WHAT WENT RIGHT? UNM redshirt sophomore running back Bryson Carroll provided some explosive plays, and one glaring error, during a career-high performance. He rushed for 193 yards and one touchdown on 26 carries. The 193 yards rushing are the 15th-best single-game rushing total in UNM history.

But Carroll found his way onto ESPN Sportscenter’s Not Top 10 Friday night when he let go of the ball before crossing the goal line on what would have been a 57-yard touchdown run. Fortunately for the Lobos, the fumble was not recovered by any player on either team, and they regained possession at the 1. Kentrail Moran punched it in for the touchdown on the ensuing play.

Carroll was not made available to the media after the game, but will speak to the media this week.

On Twitter, Carroll retweeted Sportscenter’s video of his gaffe along with his message that read: “Aye man, say man, my pops always told me to hand the ball to the ref!” He added an emoji of a sweating smiley face.

“Bryson ran hard,” said Kyle Stapley, UNM’s center and a team captain. “He ran with his pads down. He was making people miss. We gave him a little bit of space and he did his thing. He made us look good. Bryson played extremely well tonight. Hopefully that’s something we can keep establishing for the rest of the season.”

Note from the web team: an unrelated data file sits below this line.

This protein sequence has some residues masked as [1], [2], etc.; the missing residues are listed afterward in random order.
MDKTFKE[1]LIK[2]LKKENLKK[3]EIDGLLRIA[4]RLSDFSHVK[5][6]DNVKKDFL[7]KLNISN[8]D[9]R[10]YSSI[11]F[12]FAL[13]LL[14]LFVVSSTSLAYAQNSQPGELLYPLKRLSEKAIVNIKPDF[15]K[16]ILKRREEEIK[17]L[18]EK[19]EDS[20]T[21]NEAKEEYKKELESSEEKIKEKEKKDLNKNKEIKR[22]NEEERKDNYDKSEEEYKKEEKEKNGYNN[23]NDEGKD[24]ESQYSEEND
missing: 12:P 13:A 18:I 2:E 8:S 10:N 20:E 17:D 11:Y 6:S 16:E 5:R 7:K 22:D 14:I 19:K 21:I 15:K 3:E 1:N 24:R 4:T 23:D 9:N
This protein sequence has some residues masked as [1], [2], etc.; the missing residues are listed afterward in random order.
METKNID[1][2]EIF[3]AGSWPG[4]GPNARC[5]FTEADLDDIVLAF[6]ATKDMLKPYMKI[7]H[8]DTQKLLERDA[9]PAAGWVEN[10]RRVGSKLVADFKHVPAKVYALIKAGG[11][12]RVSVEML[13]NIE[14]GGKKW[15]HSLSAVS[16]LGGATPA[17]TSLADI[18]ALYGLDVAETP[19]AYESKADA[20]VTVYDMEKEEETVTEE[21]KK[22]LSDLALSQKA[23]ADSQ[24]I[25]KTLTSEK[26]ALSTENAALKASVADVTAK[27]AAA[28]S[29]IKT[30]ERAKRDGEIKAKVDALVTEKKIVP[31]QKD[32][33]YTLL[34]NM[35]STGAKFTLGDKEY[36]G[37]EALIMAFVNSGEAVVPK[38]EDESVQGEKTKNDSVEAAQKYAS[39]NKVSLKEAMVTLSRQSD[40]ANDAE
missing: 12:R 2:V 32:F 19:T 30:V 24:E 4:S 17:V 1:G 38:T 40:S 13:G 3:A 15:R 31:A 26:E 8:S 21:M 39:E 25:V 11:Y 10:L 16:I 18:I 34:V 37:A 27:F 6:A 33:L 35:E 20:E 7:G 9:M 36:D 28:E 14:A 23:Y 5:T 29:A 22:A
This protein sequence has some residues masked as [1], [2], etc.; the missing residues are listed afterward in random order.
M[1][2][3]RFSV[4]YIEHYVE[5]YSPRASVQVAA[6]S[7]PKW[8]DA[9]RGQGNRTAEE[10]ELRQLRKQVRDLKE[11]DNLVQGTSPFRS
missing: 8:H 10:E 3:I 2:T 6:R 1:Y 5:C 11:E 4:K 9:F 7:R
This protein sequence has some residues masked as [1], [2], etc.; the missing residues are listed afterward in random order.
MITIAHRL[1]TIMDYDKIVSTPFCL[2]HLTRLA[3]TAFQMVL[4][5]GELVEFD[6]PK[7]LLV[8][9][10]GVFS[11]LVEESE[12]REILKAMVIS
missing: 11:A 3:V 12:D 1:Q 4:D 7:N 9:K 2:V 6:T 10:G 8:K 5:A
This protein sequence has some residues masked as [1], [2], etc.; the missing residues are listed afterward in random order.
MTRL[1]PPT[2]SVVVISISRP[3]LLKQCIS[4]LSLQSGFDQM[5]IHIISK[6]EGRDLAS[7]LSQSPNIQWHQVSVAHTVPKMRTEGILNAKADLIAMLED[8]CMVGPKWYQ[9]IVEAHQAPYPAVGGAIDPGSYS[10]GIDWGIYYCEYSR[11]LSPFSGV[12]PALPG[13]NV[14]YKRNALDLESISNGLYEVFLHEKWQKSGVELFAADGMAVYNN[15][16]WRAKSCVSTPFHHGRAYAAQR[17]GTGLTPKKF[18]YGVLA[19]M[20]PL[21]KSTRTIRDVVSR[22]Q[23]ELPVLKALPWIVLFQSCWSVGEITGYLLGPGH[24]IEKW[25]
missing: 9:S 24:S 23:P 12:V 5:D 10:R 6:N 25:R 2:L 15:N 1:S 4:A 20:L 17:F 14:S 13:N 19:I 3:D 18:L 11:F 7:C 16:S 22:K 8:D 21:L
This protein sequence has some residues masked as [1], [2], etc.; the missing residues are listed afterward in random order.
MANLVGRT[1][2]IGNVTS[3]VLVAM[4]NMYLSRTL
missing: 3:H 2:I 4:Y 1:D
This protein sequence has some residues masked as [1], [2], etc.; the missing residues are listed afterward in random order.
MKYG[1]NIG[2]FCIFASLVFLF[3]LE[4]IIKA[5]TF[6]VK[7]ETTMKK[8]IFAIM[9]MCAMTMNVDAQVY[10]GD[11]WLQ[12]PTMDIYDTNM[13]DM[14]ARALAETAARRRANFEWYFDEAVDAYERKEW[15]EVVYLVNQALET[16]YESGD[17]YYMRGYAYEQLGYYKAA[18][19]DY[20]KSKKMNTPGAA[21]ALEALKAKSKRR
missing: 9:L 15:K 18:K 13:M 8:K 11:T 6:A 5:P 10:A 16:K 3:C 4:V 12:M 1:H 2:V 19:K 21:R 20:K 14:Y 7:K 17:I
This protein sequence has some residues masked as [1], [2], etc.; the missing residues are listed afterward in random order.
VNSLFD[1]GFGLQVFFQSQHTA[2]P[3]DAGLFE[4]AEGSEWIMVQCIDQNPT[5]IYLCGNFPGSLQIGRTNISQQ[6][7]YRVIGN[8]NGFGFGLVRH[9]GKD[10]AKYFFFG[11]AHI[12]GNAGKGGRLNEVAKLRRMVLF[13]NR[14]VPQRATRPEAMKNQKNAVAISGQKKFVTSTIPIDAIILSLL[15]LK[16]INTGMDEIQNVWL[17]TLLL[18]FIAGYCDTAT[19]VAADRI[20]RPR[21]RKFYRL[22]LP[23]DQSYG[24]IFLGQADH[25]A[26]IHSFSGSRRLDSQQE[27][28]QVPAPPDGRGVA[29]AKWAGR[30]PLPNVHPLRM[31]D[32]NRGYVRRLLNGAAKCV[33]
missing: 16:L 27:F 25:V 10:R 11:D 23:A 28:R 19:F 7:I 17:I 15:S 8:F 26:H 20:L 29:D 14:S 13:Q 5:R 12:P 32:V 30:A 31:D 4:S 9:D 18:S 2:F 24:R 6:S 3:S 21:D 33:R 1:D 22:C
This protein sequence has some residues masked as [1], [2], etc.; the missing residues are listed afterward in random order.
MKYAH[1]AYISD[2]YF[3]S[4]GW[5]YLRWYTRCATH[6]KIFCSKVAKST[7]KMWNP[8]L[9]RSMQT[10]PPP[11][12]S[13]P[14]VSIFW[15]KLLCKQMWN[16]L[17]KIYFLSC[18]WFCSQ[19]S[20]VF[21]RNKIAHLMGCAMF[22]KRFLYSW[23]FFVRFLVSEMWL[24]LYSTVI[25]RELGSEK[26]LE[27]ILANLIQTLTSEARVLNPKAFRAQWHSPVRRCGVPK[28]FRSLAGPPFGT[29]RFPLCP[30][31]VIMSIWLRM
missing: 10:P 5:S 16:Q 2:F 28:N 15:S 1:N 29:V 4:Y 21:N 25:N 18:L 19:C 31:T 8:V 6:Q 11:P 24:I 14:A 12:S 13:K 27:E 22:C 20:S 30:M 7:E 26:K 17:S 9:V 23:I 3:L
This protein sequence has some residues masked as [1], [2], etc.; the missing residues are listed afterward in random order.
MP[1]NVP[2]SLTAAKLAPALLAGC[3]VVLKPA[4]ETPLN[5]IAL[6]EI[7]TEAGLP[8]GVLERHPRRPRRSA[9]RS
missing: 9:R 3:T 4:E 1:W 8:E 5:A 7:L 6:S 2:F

Carroll started the game in place of senior Ahmari Davis, the Lobos’ leading rusher, who was out with back spasms, Davie said.

Linebacker Jacobi Hearn delivered a standout performance on defense. He had three tackles for losses and one sack. He was third on the Lobos with six tackles, five unassisted.

WHAT WENT WRONG? The UNM defense, once again, struggled against the pass. The unit entered the game ranked last in the Football Bowl Subdivision for passing yards allowed per game (386).

CSU quarterback Patrick O’Brien threw for 420 yards and three touchdowns on 25-of-34 passing with no interceptions. His favorite target was 6-foot-6, 218-pound wide receiver Warren Jackson, who went for 210 yards and two touchdowns on nine catches.